Alternately, we do not know if they could already do baryon sweeps ("Starship Mine") in the 23rd Century, something the Constitution Class might have required more frequently than starships of the Miranda Class.
Baryon sweep technology may have arrived too late to "save" Constitution and Soyuz Class starships from the junkyard.

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Old August 5 2013, 01:28 PM   #10
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Re: So many Mirandas/So few Constitution-refits?

We can argue two ways here, to the same general outcome...

We can say with good conscience that the two classes were very dissimilar. Perhaps the configuration with the nacelles dangling on long pylons is advantageous for high speed, but tends to wear down somewhat faster? Also, high speed is an asset useful to all starships, but very high speed might be something of a silver bullet. Perhaps Starfleet wouldn't need all that many record-breakers, as compared with slower ships otherwise carrying the same gear.

Indeed, we can argue that the two classes weren't all that different, save for the warp engine configuration, the impulse engine type and so forth. Sooner or later, it would turn out that standardizing on a single design would serve all the purposes previously sought with a variety of designs, and some random factor might have Starfleet favor the nacelles-down variant.

Military history is full of examples of this happening, really - when you look at WWII tanks, say. The Sherman chassis was picked out of multiple basically equal options and put to a variety of uses, with varying turrets, and eventually a few of those variants gained longevity (some may still be serving!) while others disappeared completely, being retired or modified into the more useful types. On the other hand, towards the end of their service lives, these veterans again received diversifying refits: their ownership was now diverse, and no single user would be mass-producing any particular variant.

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Old August 5 2013, 01:29 PM   #11
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Re: So many Mirandas/So few Constitution-refits?

IIRC, the B-1s and the B-52s have essentially the same mission - conventional bombing. The B-2s are tasked with the nuclear mission these days, but they've been mostly used for pinpoint conventional bombing in Iraq & Afghanistan. So we currently have three generations of vehicles designed over 30 or 40 years all doing basically the same thing.
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Old August 5 2013, 01:34 PM   #12
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Re: So many Mirandas/So few Constitution-refits?

...And since the job of a starship seems to be to do everything, all the starship generations would essentially be overlapping. With a single class surviving for about a century, and gradually moving from frontline to rear echelon versions of the same do-all mission, and with new models coming out every thirty years or so, there'd be three or four general purpose starship designs in simultaneous use in every size category.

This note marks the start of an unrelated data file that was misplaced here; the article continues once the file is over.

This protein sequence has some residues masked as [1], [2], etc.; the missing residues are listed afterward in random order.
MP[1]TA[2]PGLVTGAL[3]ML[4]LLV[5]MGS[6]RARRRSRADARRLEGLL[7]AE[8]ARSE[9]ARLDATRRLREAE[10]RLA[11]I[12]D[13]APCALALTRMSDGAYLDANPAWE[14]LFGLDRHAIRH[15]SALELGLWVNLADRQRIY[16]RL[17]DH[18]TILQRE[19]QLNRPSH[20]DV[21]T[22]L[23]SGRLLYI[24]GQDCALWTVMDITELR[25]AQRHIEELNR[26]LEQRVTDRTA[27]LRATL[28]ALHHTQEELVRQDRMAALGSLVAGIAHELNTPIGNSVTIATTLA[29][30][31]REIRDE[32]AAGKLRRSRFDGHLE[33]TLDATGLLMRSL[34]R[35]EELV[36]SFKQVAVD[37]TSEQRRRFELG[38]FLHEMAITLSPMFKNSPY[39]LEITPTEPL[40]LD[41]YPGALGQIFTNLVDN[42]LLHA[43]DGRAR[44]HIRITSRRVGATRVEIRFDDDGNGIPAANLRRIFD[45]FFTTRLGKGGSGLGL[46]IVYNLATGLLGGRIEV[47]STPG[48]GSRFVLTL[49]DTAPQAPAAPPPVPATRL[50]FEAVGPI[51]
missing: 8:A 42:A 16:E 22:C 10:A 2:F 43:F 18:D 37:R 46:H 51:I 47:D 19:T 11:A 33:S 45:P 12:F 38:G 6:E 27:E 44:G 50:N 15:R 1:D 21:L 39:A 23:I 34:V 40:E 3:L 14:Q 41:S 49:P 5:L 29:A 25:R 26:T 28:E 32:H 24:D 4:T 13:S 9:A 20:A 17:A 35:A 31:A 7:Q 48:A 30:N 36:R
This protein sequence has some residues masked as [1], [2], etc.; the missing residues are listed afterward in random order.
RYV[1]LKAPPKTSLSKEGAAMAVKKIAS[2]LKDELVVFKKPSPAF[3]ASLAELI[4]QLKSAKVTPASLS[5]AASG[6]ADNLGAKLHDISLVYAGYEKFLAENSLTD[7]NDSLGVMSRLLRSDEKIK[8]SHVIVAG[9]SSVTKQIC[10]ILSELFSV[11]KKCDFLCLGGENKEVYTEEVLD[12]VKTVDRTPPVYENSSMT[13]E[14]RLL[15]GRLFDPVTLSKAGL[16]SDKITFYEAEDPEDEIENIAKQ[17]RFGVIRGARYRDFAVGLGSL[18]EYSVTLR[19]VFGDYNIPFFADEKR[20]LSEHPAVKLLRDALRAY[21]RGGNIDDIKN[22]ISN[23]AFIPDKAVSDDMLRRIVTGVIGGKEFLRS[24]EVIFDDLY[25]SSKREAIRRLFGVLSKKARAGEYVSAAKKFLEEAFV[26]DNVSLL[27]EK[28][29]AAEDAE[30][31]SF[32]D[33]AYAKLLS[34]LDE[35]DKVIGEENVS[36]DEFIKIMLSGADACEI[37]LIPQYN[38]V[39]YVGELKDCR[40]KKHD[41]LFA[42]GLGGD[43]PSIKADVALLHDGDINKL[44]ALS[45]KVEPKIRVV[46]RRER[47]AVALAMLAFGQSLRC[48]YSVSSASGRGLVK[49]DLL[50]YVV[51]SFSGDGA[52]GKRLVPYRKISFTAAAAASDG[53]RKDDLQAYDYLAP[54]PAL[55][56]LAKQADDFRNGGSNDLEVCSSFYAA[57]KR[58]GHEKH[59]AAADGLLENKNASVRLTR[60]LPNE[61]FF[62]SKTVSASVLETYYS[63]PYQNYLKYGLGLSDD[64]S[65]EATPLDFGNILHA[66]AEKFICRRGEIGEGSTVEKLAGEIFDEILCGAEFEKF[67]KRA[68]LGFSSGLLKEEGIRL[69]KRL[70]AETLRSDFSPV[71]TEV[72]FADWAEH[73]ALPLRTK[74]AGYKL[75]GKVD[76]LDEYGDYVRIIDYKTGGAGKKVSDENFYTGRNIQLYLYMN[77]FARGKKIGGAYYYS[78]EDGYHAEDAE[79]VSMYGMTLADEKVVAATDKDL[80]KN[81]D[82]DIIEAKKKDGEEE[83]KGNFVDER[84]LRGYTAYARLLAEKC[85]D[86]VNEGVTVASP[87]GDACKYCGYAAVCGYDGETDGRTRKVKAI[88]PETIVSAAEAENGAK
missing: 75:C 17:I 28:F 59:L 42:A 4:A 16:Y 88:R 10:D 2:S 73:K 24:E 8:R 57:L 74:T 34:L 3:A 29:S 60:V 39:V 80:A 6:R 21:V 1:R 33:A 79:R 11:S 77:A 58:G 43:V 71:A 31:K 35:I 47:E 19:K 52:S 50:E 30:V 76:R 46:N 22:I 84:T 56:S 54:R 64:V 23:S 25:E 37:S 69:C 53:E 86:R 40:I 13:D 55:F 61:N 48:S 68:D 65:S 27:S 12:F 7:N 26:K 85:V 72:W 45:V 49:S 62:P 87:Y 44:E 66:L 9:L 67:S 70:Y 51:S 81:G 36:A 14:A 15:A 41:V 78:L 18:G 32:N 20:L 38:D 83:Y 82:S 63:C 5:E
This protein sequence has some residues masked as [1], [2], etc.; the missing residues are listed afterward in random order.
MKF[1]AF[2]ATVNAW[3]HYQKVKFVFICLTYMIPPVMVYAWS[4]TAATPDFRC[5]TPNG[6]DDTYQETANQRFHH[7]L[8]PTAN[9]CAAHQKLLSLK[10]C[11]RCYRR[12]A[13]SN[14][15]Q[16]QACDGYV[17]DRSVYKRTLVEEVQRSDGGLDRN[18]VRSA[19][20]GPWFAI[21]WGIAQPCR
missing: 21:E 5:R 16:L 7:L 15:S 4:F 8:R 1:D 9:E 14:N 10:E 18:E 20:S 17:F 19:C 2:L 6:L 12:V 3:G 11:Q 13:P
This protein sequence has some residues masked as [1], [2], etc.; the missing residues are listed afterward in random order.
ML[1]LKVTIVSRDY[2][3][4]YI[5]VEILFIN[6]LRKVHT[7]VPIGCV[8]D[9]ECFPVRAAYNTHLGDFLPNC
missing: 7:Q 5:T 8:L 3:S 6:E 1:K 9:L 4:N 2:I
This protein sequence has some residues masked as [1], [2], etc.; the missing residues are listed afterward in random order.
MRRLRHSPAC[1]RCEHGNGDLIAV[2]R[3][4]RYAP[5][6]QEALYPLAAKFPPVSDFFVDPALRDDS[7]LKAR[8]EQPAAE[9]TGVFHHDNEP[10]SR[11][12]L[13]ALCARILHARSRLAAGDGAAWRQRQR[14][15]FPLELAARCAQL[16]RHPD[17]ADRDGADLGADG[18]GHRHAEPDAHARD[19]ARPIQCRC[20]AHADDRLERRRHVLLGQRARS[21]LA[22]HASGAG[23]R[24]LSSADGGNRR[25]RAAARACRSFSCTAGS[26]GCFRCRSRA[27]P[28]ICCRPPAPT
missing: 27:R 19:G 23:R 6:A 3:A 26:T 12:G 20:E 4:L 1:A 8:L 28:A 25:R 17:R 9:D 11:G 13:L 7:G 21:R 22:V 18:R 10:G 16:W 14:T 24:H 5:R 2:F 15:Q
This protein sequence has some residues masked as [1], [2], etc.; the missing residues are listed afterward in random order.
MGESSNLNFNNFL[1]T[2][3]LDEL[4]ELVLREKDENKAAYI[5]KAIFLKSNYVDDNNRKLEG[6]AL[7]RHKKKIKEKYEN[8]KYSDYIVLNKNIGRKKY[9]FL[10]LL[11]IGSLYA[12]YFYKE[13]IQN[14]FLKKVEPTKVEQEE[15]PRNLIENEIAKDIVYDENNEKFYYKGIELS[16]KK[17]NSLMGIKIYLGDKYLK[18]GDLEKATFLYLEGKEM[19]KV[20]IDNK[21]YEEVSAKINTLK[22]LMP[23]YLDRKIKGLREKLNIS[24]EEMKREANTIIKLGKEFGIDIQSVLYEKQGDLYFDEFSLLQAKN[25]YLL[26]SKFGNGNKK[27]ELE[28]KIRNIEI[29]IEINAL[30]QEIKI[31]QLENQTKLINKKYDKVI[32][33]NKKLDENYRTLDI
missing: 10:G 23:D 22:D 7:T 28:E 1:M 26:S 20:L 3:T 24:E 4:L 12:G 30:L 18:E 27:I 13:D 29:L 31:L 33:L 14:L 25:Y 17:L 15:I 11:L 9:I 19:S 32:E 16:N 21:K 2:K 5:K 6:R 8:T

Goes a long way in answering the questions of the parallel thread on "too many classes"...

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Old August 5 2013, 03:58 PM   #13
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Re: So many Mirandas/So few Constitution-refits?

And as for age and longevity of a single class type, hell, the Klingons have been using the same D-7/K'T'inga space frame type for over 300 years. A "nacelles-down" design, too, for that matter.

Hmmm...
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Old August 5 2013, 04:48 PM   #14
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Re: So many Mirandas/So few Constitution-refits?

I believe I recall Roddenberry making "no Connies" an edict in early TNG, just as he decided the main ensemble should not include a Vulcan.
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Old August 5 2013, 08:49 PM   #15
Dukhat
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Re: So many Mirandas/So few Constitution-refits?

Robert Comsol wrote: View Post
The Constitution Class Enterprise (i.e. NCC-1701-A) had the trademark of being "Kirk's ship", thus it's appearance in TNG at a time when we still had movies with the original Crew would have confused general audiences.
Darkwing wrote: View Post
I believe I recall Roddenberry making "no Connies" an edict in early TNG, just as he decided the main ensemble should not include a Vulcan.
And as I mentioned above, none of that is remotely true. And as for what Gene wanted, well, he wanted no Klingons either and yet we got them by episode 19.

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And as for age and longevity of a single class type, hell, the Klingons have been using the same D-7/K'T'inga space frame type for over 300 years. A "nacelles-down" design, too, for that matter.
Well, we weren't supposed to see a K'T'Inga in ENT, as the 22nd century version of the Klingon ship was nixed by the producers. But hey, logic was never UPN's strong point.